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Australia Signs New Defense Accord with US and Britain

By Phil Mercer September 16, 2021

Australia has signed a new security partnership with the United States and Britain to share defense technologies in what analyst say is an effort to counter the potential threat from China.

British officials have stressed that the pact was not a response to one country, but analysts believe it is an unmistakable sign of concern about China's military ambitions in the Indo-Pacific region. They have said it has highlighted the strategic importance of the region to both the United States and Britain.

The new pact was announced Wednesday during a virtual joint statement President Joe Biden made along with Australian Prime Minister Scott Morrison and British Prime Minister Boris Johnson.

President Biden praised the partnership.

"We need to be able to address both the current strategic environment in the region and how it may evolve. Because the future of each of our nations, and indeed the world, depends on a free and open Indo-Pacific enduring and flourishing in the decades ahead."

In the joint statement, the leaders said there were several potential issues of concern, including territorial disputes, terrorism and organized crime.

Analysts said the deal was significant because it allows Australia to build nuclear-powered submarines for the first time. The government in Canberra has insisted the submarines would not carry nuclear weapons.

The alliance — known by its acronym, "AUKUS" — will also cover artificial intelligence, quantum technologies and cyber defenses. Johnson said the three nations were "natural allies." Morrison said the pact would boost regional security.

"The future of the Indo-Pacific will impact all our futures. To meet these challenges, to help deliver the security and stability our region needs, we must now take our partnership to a new level. A partnership that seeks to engage, not to exclude, to contribute, not take, and to enable and empower, not to control or coerce. And, so, friends AUKUS is born," he said.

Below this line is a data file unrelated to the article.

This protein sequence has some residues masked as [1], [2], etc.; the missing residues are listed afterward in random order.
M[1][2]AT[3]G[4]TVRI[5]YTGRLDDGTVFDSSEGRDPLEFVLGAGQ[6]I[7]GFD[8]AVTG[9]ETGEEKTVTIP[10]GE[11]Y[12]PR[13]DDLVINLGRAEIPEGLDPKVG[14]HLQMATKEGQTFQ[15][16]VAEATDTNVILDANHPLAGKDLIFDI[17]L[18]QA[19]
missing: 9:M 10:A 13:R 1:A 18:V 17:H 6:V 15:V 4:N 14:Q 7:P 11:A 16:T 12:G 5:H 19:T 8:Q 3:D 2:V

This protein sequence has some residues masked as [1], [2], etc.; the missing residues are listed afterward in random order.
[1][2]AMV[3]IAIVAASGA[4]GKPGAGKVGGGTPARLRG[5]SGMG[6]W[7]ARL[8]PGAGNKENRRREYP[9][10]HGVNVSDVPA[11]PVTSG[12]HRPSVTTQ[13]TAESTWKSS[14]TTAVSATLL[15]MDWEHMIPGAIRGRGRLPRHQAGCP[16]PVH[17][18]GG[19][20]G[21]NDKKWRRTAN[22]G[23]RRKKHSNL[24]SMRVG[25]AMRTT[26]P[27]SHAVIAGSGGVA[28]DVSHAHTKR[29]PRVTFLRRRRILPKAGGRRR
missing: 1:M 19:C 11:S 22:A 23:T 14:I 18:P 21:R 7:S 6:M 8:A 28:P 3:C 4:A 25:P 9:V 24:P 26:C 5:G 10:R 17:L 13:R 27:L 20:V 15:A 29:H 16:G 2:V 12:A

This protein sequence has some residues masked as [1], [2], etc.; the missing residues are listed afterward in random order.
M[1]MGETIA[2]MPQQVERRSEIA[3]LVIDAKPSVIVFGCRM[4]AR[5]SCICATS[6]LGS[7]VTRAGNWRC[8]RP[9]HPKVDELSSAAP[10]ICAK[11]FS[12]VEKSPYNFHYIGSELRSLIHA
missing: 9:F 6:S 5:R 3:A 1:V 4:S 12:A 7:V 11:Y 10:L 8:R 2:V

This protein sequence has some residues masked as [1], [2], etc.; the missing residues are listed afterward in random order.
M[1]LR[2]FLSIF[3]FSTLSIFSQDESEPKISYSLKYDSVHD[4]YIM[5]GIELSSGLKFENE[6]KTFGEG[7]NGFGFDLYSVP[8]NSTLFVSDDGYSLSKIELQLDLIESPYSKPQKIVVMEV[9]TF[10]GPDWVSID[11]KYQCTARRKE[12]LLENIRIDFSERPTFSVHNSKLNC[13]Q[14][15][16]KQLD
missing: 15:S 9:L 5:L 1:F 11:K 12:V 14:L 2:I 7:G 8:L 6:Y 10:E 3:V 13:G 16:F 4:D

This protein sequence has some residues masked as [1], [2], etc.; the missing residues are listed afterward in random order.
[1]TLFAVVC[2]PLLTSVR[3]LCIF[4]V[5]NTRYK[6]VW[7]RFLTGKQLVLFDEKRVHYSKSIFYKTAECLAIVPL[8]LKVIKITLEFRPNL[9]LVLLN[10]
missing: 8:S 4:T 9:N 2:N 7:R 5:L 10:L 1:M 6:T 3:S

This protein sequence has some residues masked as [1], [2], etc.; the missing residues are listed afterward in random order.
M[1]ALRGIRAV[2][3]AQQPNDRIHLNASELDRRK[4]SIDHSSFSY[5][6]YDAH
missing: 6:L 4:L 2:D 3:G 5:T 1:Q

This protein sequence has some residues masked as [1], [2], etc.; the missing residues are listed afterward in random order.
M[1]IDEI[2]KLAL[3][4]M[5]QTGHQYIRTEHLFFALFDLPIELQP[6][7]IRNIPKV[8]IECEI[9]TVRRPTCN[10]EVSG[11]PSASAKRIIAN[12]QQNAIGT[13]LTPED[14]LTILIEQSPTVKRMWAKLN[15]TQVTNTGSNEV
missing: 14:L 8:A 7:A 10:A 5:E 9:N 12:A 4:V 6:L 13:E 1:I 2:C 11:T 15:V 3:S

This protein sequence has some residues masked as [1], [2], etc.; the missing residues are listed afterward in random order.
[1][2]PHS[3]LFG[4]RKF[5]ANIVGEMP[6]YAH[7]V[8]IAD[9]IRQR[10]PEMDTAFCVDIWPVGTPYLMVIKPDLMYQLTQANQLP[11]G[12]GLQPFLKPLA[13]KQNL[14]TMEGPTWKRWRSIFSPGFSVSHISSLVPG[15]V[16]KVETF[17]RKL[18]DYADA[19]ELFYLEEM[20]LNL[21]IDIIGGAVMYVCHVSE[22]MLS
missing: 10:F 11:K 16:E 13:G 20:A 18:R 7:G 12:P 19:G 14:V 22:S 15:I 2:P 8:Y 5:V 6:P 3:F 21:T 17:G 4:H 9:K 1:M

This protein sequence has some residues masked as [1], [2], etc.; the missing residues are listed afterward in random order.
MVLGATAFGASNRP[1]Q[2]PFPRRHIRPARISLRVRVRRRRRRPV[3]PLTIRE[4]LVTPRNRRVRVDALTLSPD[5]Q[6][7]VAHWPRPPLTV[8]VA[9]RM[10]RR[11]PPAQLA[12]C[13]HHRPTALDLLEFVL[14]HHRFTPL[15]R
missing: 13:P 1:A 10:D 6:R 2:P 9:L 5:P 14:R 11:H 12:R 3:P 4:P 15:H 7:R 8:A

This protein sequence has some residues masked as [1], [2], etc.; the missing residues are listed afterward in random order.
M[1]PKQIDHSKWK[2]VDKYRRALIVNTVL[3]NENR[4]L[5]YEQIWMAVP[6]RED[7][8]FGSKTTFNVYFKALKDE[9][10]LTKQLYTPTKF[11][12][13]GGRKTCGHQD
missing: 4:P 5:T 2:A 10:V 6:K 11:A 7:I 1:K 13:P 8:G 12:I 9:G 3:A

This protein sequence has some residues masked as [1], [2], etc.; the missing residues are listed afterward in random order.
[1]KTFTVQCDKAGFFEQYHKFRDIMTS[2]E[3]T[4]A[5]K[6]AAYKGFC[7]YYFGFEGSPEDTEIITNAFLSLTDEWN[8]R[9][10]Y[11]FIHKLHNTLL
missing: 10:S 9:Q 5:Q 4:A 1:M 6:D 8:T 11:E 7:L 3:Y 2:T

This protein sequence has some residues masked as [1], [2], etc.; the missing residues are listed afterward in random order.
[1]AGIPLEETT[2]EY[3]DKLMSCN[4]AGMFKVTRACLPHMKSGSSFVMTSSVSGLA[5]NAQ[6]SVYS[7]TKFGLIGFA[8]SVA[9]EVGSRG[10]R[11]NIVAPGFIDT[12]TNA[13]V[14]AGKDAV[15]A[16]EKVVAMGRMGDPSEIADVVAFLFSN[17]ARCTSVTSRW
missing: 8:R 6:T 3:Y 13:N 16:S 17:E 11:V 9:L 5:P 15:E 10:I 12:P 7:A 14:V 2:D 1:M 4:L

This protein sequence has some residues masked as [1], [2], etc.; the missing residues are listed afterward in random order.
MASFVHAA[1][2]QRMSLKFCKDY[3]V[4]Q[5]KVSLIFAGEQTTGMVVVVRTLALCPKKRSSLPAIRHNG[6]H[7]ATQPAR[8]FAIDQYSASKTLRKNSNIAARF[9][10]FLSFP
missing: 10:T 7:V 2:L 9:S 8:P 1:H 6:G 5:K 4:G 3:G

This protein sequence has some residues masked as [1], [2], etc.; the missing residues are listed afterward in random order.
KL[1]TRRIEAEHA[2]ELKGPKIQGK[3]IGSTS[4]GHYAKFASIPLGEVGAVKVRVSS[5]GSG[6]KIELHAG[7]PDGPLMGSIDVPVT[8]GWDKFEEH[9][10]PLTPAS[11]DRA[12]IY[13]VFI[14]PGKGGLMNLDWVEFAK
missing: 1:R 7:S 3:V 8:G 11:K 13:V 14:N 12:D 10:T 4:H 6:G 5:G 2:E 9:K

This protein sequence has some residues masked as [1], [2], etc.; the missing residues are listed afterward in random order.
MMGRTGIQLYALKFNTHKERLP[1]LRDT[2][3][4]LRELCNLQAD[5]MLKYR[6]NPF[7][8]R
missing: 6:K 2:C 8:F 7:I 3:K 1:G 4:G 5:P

However, Australia's news reports suggest the scrapping of a multi-billion-dollar submarine defense deal with France will cause immense diplomatic tensions between the two nations. The deal, the Australian government says, will be scrapped because of Australia's plans to build nuclear-powered submarines under the AUKUS security pact with the United States and Britain.

For decades, Australia has sought security with defense and intelligence pacts.

The "ANZUS," another security treaty between the U.S., Australia and New Zealand, recently celebrated its 70th anniversary. Australia is also an active member of the Five Eyes alliance, which includes the U.S., Britain, Canada and New Zealand. The Five Eyes alliance was created to monitor the Soviet Union after the Second World War.

Australian officials have said the nuclear-powered submarines would be service in the mid to late 2030s.

Adam Bandt, leader of the Greens, a minor left-of-Center party, said on Twitter that the move was "dangerous" and would put "floating Chernobyls in the heart of Australia's cities," referring to a nuclear energy accident at the Chernobyl Nuclear Power Plant in Ukraine in 1986.

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